About The Author: Gloria Ha’o Schneider is an expert in senior citizen and baby boomer issues. Her topics revolve around Senior Living and Healthcare to provide the latest information to this demographic as well as their families and loved ones.

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Clinical Progress For Alzheimer’s Detection

August 17, 2011 Leave a comment

Doctors can usually determine if a patient has dementia, and around 90 percent of the time they can accurately identify whether the dementia is due to Alzheimer’s disease. This diagnoses however, usually takes place after the disease has profoundly affected the brain and is causing severe symptoms. At this point in time, Alzheimer’s can only be diagnosed with complete accuracy after death, when microscopic examination of the brain reveals the characteristic plaques and tangles of the disease. In early April, The National Institute on Aging and the Alzheimer’s Association issued a new set of guidelines that categorize Alzheimer’s disease into three stages:
A phase when dementia has already developed and mental dysfunction is apparent.
A middle phase in which mild problems emerge but daily functions can still be performed.
The most recently discovered phase, in which no symptoms are evident but changes are taking place in the brain and are manifested by alterations of certain biomarkers (measurable substances in the blood or spinal fluid correlated with the disease) or in imaging studies such as MRI or PET scans.

This clarification is especially important since there are currently no drugs available that can effectively halt or significantly delay the onset of symptoms, although a few of the approved drugs can slow progression of the disease for a few months in a minority of patients. Currently, cerebral spinal fluid analyses and brain scans test for abnormal levels of the proteins beta-amyloid and tau, or shrinkage of certain brain areas, respectively. These tests, however, are still under investigation and are not yet reliably predictive for definite diagnosis of Alzheimer’s, except in advanced cases. The use of biomarkers in Alzheimer’s dementia and mild cognitive impairment due to Alzheimer’s was also proposed as a research agenda only, and is not intended for application in clinical settings at this time.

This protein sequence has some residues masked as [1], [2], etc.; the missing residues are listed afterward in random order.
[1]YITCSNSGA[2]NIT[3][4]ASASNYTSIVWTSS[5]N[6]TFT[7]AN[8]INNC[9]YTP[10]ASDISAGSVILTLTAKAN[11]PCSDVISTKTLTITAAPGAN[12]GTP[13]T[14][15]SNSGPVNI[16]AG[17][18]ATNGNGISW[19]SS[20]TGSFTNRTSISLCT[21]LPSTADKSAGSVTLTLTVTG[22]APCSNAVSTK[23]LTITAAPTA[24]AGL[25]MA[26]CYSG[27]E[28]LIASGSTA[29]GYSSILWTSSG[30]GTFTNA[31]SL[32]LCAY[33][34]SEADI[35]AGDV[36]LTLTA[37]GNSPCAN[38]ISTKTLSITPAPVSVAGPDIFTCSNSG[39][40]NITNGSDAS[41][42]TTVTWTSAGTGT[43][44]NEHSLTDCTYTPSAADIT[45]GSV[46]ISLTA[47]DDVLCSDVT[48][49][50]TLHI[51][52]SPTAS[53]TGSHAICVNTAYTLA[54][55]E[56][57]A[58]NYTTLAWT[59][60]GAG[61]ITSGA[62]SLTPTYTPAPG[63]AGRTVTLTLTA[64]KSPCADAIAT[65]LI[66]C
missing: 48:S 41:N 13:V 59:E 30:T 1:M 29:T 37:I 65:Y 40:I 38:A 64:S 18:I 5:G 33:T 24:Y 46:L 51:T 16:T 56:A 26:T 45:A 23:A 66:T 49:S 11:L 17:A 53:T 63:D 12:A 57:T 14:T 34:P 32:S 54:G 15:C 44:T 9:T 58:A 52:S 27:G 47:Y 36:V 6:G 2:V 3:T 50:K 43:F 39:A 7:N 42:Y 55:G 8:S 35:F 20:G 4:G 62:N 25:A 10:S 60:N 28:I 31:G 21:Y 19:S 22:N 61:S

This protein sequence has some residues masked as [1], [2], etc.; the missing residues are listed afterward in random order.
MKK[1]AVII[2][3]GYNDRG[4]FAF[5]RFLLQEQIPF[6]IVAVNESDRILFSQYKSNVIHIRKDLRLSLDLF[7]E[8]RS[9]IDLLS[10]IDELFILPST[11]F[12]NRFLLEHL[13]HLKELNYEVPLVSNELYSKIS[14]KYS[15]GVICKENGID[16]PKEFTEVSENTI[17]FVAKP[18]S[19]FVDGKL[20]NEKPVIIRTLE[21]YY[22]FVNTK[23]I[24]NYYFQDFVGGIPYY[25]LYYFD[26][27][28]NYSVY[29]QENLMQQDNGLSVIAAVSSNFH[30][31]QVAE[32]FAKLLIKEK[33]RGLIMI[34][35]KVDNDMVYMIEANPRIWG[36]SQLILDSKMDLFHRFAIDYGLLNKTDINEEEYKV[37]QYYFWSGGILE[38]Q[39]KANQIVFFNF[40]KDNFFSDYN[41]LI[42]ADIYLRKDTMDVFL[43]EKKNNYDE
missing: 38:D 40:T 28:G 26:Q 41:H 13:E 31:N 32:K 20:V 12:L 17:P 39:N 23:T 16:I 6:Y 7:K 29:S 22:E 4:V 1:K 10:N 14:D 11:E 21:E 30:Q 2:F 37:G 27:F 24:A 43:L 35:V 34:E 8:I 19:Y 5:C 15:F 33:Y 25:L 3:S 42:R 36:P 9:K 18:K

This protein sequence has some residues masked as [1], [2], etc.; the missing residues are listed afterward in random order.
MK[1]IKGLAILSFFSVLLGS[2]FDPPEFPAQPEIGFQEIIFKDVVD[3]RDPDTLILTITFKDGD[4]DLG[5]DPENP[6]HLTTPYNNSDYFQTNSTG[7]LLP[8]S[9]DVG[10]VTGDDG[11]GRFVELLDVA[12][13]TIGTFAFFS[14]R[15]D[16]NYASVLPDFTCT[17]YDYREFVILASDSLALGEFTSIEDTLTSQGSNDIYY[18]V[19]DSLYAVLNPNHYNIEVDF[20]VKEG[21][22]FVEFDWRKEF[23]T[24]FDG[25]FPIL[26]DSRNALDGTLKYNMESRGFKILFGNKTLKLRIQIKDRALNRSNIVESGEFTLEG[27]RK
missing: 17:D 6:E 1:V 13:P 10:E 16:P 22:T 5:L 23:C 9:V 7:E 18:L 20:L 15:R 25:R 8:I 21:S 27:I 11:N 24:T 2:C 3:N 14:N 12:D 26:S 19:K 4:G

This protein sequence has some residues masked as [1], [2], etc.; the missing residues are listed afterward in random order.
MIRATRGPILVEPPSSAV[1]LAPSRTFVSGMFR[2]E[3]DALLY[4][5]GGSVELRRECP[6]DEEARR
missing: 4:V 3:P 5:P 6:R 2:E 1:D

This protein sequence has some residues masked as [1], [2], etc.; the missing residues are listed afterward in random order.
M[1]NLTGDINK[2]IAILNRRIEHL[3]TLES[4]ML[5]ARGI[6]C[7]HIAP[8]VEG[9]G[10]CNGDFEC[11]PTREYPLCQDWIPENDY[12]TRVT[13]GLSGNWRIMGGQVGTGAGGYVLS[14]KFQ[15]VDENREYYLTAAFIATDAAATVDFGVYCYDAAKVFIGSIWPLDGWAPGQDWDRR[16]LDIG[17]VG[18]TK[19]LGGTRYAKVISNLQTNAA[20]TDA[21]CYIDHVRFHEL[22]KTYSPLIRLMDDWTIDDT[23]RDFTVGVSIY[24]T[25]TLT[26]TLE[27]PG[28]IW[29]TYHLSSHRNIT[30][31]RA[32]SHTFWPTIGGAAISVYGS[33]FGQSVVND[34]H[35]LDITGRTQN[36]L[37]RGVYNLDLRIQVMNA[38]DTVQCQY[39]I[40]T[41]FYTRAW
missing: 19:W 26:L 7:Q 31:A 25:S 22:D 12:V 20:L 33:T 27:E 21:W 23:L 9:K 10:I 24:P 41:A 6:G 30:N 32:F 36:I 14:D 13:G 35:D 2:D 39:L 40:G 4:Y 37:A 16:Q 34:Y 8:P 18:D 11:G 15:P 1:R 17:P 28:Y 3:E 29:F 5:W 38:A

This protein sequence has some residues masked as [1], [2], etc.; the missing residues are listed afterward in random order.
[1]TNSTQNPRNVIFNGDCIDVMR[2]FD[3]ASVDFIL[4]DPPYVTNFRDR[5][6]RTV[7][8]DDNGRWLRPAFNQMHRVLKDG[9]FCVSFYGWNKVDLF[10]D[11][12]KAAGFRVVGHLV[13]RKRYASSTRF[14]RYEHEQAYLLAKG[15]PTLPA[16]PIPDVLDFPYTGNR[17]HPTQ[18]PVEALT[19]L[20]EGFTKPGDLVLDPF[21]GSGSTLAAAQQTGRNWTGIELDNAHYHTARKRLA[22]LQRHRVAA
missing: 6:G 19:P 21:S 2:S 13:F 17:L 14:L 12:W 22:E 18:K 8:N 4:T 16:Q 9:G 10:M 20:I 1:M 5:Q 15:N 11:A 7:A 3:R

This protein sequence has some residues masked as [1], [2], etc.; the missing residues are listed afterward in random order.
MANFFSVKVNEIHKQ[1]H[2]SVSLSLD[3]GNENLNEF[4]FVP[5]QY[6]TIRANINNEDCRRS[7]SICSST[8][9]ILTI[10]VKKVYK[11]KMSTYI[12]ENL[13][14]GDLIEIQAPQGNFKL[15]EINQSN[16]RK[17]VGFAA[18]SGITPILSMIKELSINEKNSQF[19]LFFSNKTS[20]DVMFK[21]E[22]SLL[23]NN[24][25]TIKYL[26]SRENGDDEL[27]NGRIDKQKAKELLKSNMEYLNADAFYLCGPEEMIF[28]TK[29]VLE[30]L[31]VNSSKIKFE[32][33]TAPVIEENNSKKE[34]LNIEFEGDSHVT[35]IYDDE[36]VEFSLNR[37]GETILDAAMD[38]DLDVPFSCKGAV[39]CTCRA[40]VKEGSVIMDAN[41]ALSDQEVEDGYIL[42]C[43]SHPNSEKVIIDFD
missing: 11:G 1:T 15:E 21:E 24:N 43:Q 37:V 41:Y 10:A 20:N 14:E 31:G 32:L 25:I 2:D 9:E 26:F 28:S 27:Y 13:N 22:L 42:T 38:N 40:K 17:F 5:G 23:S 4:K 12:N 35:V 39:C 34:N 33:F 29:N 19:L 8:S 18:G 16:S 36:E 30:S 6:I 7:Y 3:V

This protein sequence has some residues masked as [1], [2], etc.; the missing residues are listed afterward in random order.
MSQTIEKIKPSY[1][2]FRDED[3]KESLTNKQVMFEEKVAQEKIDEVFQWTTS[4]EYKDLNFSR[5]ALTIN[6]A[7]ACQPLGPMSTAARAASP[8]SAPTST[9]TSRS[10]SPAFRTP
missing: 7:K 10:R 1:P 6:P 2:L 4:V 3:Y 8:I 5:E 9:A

William Thies, Ph.D., Alzheimer’s Association Chief Medical and Scientific Officer said, “It is our hope that incorporating scientific knowledge gained and technological advances made over the past quarter century will improve current diagnosis, bring the field closer to earlier detection and treatment and, ultimately, lead to effective disease-modifying therapies.” He added that the “Development and publication of these articles is a major landmark in the field. That said, publication of these articles is not yet the end of the process of developing new diagnostic criteria for Alzheimer’s, but is another major step in the process.” The ultimate goal is to identify reliable biomarkers that will accurately predict the eventual development of Alzheimer’s. “The sooner we can get such indicators, the more likely we’ll be able to interfere with the disease’s progress, especially when we develop effective new pharmaceutical treatments,” says ACSH’s Dr. Gilbert Ross. “Building such a database of research will hopefully break the chain of events that, at this point, irrevocably lead to Alzheimer’s. Hopefully, we’ll be able to break this chain within ten years or less, when the pathogenesis is more clearly delineated and focused drug interventions will be accelerated.”

800Seniors is a distinguished nationwide Senior Healthcare referral service. They are based in Southern California, located on 5400 Atlantis Court, Moorpark, California 93021. 800Seniors offers seniors citizens a range of different health care options. Based upon their needs they can opt for Home Care, Home Health, Skilled Nursing, Hospice Care, Medical Supplies, as well as a variety of Care Homes Phoenix and Assisted Living nationwide. 800Seniors makes life easier by taking away the confusion and hassle. For more information about 800Seniors call 1-800-768-8221, visit http://800seniors.com or fax us your details at (805)517-1623.

About The Author: Gloria Ha’o Schneider is an expert in senior citizen and baby boomer issues. Her topics revolve around Senior Living and Healthcare to provide the latest information to this demographic as well as their families and loved ones.

Walking & Nighttime Restlessness In Those With Dementia

August 11, 2011 Leave a comment